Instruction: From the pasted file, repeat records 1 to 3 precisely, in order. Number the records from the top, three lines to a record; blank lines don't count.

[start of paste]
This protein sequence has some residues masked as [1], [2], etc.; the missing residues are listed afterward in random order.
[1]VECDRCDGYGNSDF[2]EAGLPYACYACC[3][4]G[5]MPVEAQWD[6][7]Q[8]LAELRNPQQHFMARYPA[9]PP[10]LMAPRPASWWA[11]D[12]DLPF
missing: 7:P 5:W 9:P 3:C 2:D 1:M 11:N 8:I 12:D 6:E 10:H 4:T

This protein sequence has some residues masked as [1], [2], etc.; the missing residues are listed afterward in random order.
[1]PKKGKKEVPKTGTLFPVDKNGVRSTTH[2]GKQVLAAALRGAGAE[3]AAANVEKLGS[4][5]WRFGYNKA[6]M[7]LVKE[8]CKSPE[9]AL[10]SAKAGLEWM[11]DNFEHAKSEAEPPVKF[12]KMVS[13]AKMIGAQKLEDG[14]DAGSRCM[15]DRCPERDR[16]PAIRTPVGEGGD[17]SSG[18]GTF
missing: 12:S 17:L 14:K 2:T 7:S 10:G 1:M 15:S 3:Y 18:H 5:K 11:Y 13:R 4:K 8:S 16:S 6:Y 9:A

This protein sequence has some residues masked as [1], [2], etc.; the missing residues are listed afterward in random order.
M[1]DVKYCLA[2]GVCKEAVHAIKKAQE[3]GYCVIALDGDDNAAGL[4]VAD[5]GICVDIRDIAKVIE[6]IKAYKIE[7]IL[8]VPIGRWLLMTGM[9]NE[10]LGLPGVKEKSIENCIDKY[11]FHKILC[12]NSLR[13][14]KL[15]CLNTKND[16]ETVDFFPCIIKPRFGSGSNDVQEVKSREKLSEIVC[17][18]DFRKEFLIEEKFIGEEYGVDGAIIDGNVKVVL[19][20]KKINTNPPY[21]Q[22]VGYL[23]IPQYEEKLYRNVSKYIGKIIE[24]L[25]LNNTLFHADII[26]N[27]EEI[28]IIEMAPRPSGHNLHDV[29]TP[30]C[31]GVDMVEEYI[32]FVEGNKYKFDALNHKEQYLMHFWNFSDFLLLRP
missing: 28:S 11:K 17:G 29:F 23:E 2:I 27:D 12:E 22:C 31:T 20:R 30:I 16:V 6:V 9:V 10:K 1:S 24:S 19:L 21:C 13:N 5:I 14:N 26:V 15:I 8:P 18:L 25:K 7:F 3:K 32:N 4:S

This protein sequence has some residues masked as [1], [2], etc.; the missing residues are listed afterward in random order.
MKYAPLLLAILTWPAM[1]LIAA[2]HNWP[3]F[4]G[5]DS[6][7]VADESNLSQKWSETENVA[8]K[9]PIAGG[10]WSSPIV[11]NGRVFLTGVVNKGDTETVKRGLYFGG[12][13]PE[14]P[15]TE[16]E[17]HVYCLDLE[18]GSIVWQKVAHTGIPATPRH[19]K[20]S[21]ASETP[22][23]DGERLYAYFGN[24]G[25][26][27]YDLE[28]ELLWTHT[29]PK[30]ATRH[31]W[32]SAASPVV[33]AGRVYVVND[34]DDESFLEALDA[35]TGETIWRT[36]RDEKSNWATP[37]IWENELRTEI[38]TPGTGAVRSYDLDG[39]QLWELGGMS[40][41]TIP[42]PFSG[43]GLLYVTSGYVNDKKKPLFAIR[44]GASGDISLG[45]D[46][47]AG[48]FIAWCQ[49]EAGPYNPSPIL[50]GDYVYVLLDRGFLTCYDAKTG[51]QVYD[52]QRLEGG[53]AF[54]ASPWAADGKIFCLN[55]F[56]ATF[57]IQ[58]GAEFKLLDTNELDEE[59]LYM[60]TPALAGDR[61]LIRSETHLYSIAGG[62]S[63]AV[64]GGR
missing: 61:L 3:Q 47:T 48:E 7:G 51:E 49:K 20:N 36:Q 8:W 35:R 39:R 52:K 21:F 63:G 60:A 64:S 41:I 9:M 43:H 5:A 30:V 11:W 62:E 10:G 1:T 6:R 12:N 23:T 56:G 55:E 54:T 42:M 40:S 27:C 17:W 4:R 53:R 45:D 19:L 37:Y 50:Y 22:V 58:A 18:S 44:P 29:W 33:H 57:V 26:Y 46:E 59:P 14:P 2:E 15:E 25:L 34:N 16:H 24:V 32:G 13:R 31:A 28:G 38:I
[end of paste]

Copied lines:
This protein sequence has some residues masked as [1], [2], etc.; the missing residues are listed afterward in random order.
[1]VECDRCDGYGNSDF[2]EAGLPYACYACC[3][4]G[5]MPVEAQWD[6][7]Q[8]LAELRNPQQHFMARYPA[9]PP[10]LMAPRPASWWA[11]D[12]DLPF
missing: 7:P 5:W 9:P 3:C 2:D 1:M 11:N 8:I 12:D 6:E 10:H 4:T

This protein sequence has some residues masked as [1], [2], etc.; the missing residues are listed afterward in random order.
[1]PKKGKKEVPKTGTLFPVDKNGVRSTTH[2]GKQVLAAALRGAGAE[3]AAANVEKLGS[4][5]WRFGYNKA[6]M[7]LVKE[8]CKSPE[9]AL[10]SAKAGLEWM[11]DNFEHAKSEAEPPVKF[12]KMVS[13]AKMIGAQKLEDG[14]DAGSRCM[15]DRCPERDR[16]PAIRTPVGEGGD[17]SSG[18]GTF
missing: 12:S 17:L 14:K 2:T 7:S 10:G 1:M 15:S 3:Y 18:H 5:K 11:Y 13:R 4:K 8:S 16:S 6:Y 9:A

This protein sequence has some residues masked as [1], [2], etc.; the missing residues are listed afterward in random order.
M[1]DVKYCLA[2]GVCKEAVHAIKKAQE[3]GYCVIALDGDDNAAGL[4]VAD[5]GICVDIRDIAKVIE[6]IKAYKIE[7]IL[8]VPIGRWLLMTGM[9]NE[10]LGLPGVKEKSIENCIDKY[11]FHKILC[12]NSLR[13][14]KL[15]CLNTKND[16]ETVDFFPCIIKPRFGSGSNDVQEVKSREKLSEIVC[17][18]DFRKEFLIEEKFIGEEYGVDGAIIDGNVKVVL[19][20]KKINTNPPY[21]Q[22]VGYL[23]IPQYEEKLYRNVSKYIGKIIE[24]L[25]LNNTLFHADII[26]N[27]EEI[28]IIEMAPRPSGHNLHDV[29]TP[30]C[31]GVDMVEEYI[32]FVEGNKYKFDALNHKEQYLMHFWNFSDFLLLRP
missing: 28:S 11:K 17:G 29:F 23:E 2:I 27:D 12:E 22:C 31:T 20:R 30:I 16:V 6:V 9:V 10:K 1:S 24:S 19:L 21:C 13:N 5:I 14:N 26:V 15:I 8:P 18:L 25:K 7:F 3:K 32:N 4:S